The history that links Vistosi to this wonderful Japanese city goes back more than two decades.


In 2012, the Italian Cultural Institute of Tokyo hosted a significant exhibition titled “The Philosophy of the Master”: works by Architect Angelo Mangiarotti and his relationship with his Japanese students. Organized by the Italian Cultural Institute, the Mangiarotti Studio (Trust Fondazione Angelo Mangiarotti), and Mangiarotti Japanese Associates, the event coincided with the 91st birthday of the Master, who was still actively engaged in his art at the time. Since 1960, Mangiarotti had encouraged a strong Japanese presence at the Mangiarotti Studio in Milan, influencing all its activities over the years. The exhibition offered a comprehensive view of the Master’s work, including furniture, objects, and architectural projects, and featured the presentation of the book “JAPANESE ARCHITECTS AND DESIGNERS FROM THE MANGIAROTTI STUDIO.”


The following year, Vistosi returned to the Japanese city for another important exhibition event. On October 14, 2013, marked the opening of “500 Years of Experience in Vistosi Glass Craftsmanship Meets Japanese DESIGN,” hosted at the prestigious Axis Gallery Symposia – Axis Building B1F, Roppongi 5-17-1, Minato-ku, in Tokyo.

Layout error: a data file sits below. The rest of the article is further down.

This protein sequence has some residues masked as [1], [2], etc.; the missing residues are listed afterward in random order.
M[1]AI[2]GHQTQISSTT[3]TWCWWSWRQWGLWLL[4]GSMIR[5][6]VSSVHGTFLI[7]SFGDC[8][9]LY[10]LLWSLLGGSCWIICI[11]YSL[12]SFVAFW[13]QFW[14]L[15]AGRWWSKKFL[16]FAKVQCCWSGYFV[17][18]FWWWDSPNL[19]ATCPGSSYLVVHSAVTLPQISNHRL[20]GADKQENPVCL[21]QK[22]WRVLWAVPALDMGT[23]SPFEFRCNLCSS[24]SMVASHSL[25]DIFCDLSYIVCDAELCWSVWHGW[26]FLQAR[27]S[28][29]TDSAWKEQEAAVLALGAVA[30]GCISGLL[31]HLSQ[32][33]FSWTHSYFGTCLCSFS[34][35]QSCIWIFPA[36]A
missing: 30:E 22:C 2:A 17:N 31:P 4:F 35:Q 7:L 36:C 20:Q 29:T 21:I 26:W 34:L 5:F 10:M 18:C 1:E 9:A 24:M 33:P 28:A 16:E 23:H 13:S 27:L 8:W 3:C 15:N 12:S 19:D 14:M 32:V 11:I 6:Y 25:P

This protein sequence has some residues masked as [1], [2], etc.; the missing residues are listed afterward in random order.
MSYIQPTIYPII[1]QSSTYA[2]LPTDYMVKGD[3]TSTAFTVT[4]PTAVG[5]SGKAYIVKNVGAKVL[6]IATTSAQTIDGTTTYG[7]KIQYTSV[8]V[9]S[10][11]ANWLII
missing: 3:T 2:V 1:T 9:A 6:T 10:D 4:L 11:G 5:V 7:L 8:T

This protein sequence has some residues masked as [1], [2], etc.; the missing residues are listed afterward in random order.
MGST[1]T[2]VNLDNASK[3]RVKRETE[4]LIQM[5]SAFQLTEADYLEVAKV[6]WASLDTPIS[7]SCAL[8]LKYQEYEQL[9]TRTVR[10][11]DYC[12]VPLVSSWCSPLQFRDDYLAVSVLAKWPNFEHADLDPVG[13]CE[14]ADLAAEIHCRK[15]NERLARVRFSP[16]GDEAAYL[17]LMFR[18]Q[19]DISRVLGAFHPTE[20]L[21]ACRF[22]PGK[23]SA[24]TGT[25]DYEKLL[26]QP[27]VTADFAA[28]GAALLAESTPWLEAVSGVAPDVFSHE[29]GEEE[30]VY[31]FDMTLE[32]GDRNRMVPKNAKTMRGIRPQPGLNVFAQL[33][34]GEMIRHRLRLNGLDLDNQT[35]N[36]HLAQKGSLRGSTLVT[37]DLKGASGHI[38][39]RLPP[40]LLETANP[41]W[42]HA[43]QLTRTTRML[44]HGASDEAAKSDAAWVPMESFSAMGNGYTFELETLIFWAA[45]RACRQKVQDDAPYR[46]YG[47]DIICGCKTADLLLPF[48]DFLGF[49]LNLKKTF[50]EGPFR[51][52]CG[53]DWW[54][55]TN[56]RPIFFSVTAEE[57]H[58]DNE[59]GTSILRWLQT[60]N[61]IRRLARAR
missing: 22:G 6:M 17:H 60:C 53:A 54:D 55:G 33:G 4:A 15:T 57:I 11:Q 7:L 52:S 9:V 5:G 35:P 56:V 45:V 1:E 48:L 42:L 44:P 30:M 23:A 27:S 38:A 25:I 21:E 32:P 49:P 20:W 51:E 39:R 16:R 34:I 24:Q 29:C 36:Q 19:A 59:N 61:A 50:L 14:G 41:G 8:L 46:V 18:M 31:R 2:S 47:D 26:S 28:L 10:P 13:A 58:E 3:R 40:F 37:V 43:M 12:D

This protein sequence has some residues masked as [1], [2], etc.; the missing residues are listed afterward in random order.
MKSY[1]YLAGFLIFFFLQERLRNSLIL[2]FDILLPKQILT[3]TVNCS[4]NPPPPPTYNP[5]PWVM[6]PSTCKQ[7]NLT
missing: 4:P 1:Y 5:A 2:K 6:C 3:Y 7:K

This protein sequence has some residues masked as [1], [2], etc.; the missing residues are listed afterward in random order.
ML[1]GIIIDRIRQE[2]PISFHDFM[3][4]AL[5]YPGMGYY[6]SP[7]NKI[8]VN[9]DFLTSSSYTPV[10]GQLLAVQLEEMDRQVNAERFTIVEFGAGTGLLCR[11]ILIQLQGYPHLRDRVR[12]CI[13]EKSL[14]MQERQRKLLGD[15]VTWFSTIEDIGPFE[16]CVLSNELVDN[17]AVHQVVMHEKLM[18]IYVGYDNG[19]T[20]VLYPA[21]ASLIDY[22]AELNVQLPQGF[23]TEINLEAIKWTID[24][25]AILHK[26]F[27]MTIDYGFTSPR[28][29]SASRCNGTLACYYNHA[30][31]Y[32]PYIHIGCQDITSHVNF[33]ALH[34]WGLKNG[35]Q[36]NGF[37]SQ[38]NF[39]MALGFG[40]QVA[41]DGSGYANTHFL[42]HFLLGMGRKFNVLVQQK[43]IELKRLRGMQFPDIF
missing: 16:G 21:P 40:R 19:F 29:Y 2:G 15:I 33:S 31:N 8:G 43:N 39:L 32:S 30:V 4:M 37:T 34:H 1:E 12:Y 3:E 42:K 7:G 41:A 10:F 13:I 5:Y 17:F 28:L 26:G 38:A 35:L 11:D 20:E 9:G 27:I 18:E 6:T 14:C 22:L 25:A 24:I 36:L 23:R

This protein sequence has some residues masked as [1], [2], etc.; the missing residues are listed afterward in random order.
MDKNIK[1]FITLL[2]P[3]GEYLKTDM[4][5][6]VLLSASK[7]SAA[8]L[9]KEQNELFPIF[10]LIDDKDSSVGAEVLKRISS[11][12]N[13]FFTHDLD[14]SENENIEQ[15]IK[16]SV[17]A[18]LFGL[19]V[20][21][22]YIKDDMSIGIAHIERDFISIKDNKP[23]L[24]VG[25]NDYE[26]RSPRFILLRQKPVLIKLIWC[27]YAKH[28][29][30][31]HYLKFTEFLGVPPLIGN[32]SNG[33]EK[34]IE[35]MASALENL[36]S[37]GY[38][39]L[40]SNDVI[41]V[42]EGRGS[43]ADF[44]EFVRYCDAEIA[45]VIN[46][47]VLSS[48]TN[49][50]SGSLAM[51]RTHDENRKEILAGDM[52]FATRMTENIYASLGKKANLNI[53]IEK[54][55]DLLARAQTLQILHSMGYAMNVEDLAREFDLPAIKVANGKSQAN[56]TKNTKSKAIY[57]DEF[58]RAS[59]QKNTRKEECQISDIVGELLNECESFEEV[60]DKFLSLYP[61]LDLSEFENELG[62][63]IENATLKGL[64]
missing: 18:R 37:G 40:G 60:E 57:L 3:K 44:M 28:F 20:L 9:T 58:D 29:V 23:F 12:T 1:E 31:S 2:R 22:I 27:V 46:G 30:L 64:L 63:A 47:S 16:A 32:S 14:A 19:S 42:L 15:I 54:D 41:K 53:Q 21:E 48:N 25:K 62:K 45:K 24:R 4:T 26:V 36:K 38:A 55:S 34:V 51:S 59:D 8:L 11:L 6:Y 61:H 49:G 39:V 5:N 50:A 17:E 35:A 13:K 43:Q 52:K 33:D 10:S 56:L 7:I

Vistosi returned to Tokyo with a new exhibition, curated by Professors Franz Graf and Francesca Albani, celebrating the work and thought of Maestro Angelo Mangiarotti, who died in 2012. Titled “Angelo Mangiarotti – The Tectonics of Assembly,” the exhibition was hosted from September 13 to 29 at the Italian Cultural Institute. Originally conceived in 2015 by the Academy of Architecture in Mendrisio at the University of Italian Switzerland , the exhibition had already traveled through various Swiss locations (Mendrisio in 2015, Winterthur in 2016, Zurich in 2017, and Geneva in 2018). In 2019, it made a stop in Novara, where for six weeks, between May and June, it attracted over 5,000 visitors eager to discover or delve deeper into the work of this great Master. Vistosi, one of the main sponsors of the entire series of events, owed its contribution to the creative genius of Mangiarotti, whose work had inspired the Giogali modular lamp system, composed of an innovative element in handcrafted crystal.

“We certainly couldn’t step back,” commented Matteo Moretti, CEO of Vistosi, “since Giogali is one of our emblems but above all perfectly represents the spirit and common research of both the Master and Vistosi. Mangiarotti’s work on the ‘module’ in both architecture and design, with Giogali, reaches one of the highest points of his research: the hook element developed by the master and patented for the first time in 1967 was not just an example of technical-production efficiency, simplification of lines, and ‘essential design,’ but also an exploration of the extreme limits of the material, Murano artistic glass.” Glass, inherently fragile, became structure: thus, architecture became design!